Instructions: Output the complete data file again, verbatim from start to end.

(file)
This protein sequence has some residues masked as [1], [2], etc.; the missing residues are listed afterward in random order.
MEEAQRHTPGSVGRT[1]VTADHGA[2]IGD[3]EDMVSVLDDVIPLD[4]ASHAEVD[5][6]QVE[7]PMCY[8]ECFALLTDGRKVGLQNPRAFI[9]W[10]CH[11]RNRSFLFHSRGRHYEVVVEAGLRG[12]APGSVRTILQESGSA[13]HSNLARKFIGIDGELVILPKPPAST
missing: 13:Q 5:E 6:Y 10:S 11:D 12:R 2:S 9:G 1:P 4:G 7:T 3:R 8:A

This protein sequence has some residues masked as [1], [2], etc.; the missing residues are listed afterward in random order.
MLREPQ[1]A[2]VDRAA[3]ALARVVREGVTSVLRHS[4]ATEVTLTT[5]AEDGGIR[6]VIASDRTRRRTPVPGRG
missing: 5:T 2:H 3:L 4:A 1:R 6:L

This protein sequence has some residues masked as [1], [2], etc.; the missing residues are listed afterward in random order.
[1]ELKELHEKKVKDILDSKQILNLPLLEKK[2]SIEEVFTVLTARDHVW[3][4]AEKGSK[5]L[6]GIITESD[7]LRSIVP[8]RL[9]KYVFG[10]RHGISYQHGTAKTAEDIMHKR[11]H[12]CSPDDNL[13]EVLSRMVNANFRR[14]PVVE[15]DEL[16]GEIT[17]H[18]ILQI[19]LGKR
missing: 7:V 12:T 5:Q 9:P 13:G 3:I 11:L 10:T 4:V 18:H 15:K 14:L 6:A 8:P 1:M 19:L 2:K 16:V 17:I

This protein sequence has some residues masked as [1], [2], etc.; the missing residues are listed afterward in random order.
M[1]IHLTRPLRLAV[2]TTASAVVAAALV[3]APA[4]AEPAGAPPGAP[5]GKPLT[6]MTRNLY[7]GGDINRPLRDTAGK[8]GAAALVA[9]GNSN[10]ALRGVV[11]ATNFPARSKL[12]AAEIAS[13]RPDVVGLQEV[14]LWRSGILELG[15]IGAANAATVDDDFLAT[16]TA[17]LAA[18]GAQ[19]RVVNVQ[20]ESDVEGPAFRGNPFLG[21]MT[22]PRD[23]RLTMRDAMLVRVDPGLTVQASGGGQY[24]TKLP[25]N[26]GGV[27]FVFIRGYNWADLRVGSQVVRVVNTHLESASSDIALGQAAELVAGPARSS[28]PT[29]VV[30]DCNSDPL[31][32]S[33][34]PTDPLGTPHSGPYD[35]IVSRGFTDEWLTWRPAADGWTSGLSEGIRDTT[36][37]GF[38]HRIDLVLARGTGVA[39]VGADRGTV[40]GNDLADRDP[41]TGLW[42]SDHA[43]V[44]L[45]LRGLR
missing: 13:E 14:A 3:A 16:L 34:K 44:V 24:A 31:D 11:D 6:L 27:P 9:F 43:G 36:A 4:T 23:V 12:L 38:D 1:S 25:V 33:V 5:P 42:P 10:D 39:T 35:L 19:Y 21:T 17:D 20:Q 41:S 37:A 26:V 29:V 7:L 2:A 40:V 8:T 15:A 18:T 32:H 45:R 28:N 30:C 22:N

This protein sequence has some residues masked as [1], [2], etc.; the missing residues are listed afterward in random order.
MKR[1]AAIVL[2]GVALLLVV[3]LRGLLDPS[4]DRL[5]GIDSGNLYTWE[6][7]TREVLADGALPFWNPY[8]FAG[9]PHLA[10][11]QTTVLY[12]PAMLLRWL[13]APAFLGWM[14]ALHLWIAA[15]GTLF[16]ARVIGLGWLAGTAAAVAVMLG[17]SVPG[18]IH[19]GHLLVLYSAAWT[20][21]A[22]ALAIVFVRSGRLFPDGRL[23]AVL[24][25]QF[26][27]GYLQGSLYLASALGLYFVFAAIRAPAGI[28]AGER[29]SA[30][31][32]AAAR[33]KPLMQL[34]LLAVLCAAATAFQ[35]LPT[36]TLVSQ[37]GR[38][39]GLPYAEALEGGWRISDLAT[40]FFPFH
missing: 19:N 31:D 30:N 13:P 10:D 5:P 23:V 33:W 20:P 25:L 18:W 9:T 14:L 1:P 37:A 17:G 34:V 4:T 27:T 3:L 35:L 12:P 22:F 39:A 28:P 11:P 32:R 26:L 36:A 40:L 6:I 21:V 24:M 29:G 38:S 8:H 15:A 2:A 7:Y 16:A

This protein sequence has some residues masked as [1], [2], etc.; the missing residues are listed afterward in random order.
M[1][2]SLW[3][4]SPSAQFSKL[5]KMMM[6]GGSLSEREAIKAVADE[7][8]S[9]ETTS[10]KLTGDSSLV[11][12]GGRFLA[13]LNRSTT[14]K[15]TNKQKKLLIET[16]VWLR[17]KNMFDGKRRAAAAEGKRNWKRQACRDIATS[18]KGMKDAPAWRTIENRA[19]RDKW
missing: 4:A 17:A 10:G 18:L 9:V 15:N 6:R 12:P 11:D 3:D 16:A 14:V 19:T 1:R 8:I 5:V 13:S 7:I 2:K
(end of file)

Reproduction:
This protein sequence has some residues masked as [1], [2], etc.; the missing residues are listed afterward in random order.
MEEAQRHTPGSVGRT[1]VTADHGA[2]IGD[3]EDMVSVLDDVIPLD[4]ASHAEVD[5][6]QVE[7]PMCY[8]ECFALLTDGRKVGLQNPRAFI[9]W[10]CH[11]RNRSFLFHSRGRHYEVVVEAGLRG[12]APGSVRTILQESGSA[13]HSNLARKFIGIDGELVILPKPPAST
missing: 13:Q 5:E 6:Y 10:S 11:D 12:R 2:S 9:G 1:P 4:G 7:T 3:R 8:A

This protein sequence has some residues masked as [1], [2], etc.; the missing residues are listed afterward in random order.
MLREPQ[1]A[2]VDRAA[3]ALARVVREGVTSVLRHS[4]ATEVTLTT[5]AEDGGIR[6]VIASDRTRRRTPVPGRG
missing: 5:T 2:H 3:L 4:A 1:R 6:L

This protein sequence has some residues masked as [1], [2], etc.; the missing residues are listed afterward in random order.
[1]ELKELHEKKVKDILDSKQILNLPLLEKK[2]SIEEVFTVLTARDHVW[3][4]AEKGSK[5]L[6]GIITESD[7]LRSIVP[8]RL[9]KYVFG[10]RHGISYQHGTAKTAEDIMHKR[11]H[12]CSPDDNL[13]EVLSRMVNANFRR[14]PVVE[15]DEL[16]GEIT[17]H[18]ILQI[19]LGKR
missing: 7:V 12:T 5:Q 9:P 13:G 3:I 11:L 10:T 4:V 18:H 15:K 14:L 6:A 8:P 1:M 19:L 2:K 16:V 17:I

This protein sequence has some residues masked as [1], [2], etc.; the missing residues are listed afterward in random order.
M[1]IHLTRPLRLAV[2]TTASAVVAAALV[3]APA[4]AEPAGAPPGAP[5]GKPLT[6]MTRNLY[7]GGDINRPLRDTAGK[8]GAAALVA[9]GNSN[10]ALRGVV[11]ATNFPARSKL[12]AAEIAS[13]RPDVVGLQEV[14]LWRSGILELG[15]IGAANAATVDDDFLAT[16]TA[17]LAA[18]GAQ[19]RVVNVQ[20]ESDVEGPAFRGNPFLG[21]MT[22]PRD[23]RLTMRDAMLVRVDPGLTVQASGGGQY[24]TKLP[25]N[26]GGV[27]FVFIRGYNWADLRVGSQVVRVVNTHLESASSDIALGQAAELVAGPARSS[28]PT[29]VV[30]DCNSDPL[31][32]S[33][34]PTDPLGTPHSGPYD[35]IVSRGFTDEWLTWRPAADGWTSGLSEGIRDTT[36][37]GF[38]HRIDLVLARGTGVA[39]VGADRGTV[40]GNDLADRDP[41]TGLW[42]SDHA[43]V[44]L[45]LRGLR
missing: 13:E 14:A 3:A 16:L 34:K 44:V 24:A 31:D 11:D 6:L 27:P 9:F 43:G 36:A 4:T 23:V 12:L 38:D 1:S 25:V 33:V 5:P 42:P 10:D 39:T 35:L 19:Y 21:T 17:D 20:Q 41:S 37:A 26:V 29:V 7:L 2:A 40:V 8:T 15:A 18:T 32:H 45:R 28:N 30:C 22:N

This protein sequence has some residues masked as [1], [2], etc.; the missing residues are listed afterward in random order.
MKR[1]AAIVL[2]GVALLLVV[3]LRGLLDPS[4]DRL[5]GIDSGNLYTWE[6][7]TREVLADGALPFWNPY[8]FAG[9]PHLA[10][11]QTTVLY[12]PAMLLRWL[13]APAFLGWM[14]ALHLWIAA[15]GTLF[16]ARVIGLGWLAGTAAAVAVMLG[17]SVPG[18]IH[19]GHLLVLYSAAWT[20][21]A[22]ALAIVFVRSGRLFPDGRL[23]AVL[24][25]QF[26][27]GYLQGSLYLASALGLYFVFAAIRAPAGI[28]AGER[29]SA[30][31][32]AAAR[33]KPLMQL[34]LLAVLCAAATAFQ[35]LPT[36]TLVSQ[37]GR[38][39]GLPYAEALEGGWRISDLAT[40]FFPFH
missing: 19:N 31:D 30:N 13:P 10:D 5:P 23:V 33:W 20:P 25:L 18:W 9:T 14:L 1:P 37:A 17:G 34:V 4:T 27:T 3:L 35:L 12:P 22:F 39:A 28:P 11:P 32:R 26:L 36:A 40:L 6:I 21:V 24:M 29:G 38:S 8:H 15:A 2:A 7:Y 16:A

This protein sequence has some residues masked as [1], [2], etc.; the missing residues are listed afterward in random order.
M[1][2]SLW[3][4]SPSAQFSKL[5]KMMM[6]GGSLSEREAIKAVADE[7][8]S[9]ETTS[10]KLTGDSSLV[11][12]GGRFLA[13]LNRSTT[14]K[15]TNKQKKLLIET[16]VWLR[17]KNMFDGKRRAAAAEGKRNWKRQACRDIATS[18]KGMKDAPAWRTIENRA[19]RDKW
missing: 4:A 17:A 10:G 18:L 9:V 15:N 6:R 12:P 11:D 3:D 16:A 14:V 19:T 1:R 8:I 5:V 13:S 7:I 2:K